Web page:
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Just started a classic based on recommendations here - The Picture of Dorian Gray.

I enjoyed this quite a bit. Wilde's many witticisms along with his more modern-styled prose made this a more pleasant read than some of the other fiction of the era. It was also interesting to read the obvious homoerotic undertones in a book this old. That being said, the story is a universal one of morality and conscience that is augmented by Wilde's own theories on the value of art, so it shouldn't be thought of as a 'gay' book.
:lmao: One of my favorite classic books. But I'm a big Wilde fan in general.

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Next up: Just read the prologue for Where Men Win Glory by Jon Krakauer, a biography of Pat Tillman. So far so good.

About 75 pages into this. Really like it so far, although I like his stuff and I know some people don't based on the Everest stuff.
I'd rather he stick to Tillman's story instead of going into the history of Afghanistan so much. Of course, that's probably due more to having just recently read the book he seems to be using as his source material, The Looming Tower (fantastic book by the way). Hasn't really grabbed me yet, maybe closer to Into the Wild (which I thought was just okay) than to Into Thin Air (which I thought was great).
I am about 140pgs into it now. I am the opposite. I find the stuff about Afghanistan more interesting than the details about specific NFL games, how he performed, how he felt, etc... I know about the football stuff and don't find it interesting.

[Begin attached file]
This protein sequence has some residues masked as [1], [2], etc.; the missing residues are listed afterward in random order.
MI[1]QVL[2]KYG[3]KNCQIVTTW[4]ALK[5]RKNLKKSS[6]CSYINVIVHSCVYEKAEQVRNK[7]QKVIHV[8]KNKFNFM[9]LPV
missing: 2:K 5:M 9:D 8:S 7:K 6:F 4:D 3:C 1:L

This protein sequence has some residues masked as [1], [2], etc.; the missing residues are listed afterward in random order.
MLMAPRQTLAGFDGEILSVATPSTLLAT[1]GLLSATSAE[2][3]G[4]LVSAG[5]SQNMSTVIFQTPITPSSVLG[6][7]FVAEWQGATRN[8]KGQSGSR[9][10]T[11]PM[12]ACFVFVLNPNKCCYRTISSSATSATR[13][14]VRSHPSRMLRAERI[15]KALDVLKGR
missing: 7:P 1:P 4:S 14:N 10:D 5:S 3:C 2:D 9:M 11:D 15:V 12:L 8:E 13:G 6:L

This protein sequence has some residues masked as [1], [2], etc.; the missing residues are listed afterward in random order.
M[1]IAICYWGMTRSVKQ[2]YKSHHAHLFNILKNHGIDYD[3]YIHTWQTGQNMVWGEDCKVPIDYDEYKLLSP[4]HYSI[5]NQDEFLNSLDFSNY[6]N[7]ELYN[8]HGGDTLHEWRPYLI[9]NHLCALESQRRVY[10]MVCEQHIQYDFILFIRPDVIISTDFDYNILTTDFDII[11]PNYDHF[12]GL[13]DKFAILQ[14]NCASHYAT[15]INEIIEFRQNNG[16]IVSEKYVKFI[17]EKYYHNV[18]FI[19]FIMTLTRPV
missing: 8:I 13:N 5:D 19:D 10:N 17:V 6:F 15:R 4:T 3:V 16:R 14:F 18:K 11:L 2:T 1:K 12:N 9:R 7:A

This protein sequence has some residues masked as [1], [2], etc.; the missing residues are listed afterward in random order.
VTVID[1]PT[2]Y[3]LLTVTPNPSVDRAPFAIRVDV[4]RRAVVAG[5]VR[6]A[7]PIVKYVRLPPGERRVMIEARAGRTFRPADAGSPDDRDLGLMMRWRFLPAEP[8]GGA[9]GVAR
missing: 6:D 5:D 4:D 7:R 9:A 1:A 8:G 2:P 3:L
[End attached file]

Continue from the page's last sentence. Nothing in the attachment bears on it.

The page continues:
I'm about 55% through this one. I find it pretty interesting overall and i'm not a big military non-fiction guy. I wish they would have had more details of his training regiment, subsurviant roles, etc. as opposed to simply seeing his reaction to those environments and situations. I like Kraukauer (and have read the other two books mentioned) more for the subject matter than the story telling.

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Recently finished Infinite Jest. Loved it.

Not sure what's next.

One of my favorites as well, thought it started slow, but was excellent if you made it through the first 200 or 300 pages or so. Not for the light hearted, and I thought enjoyable as I could directly relate to the subject matter and plot to a large degree (high level athletics/drugs). I also enjoyed Wallace's "Brief Inteviews with Hideous Men" which was much, much lighter as short stories often are.

Thanks to you folks, I now have 7 new books in the library que after finishing the Tillman story and World War Z which are in my possession now. I'm realling looking forward to The Road as I have a young son and enjoy the post-apocalyptic plot setting.

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Up next: The Adventures of Kavalier & Clay by Michael Chabon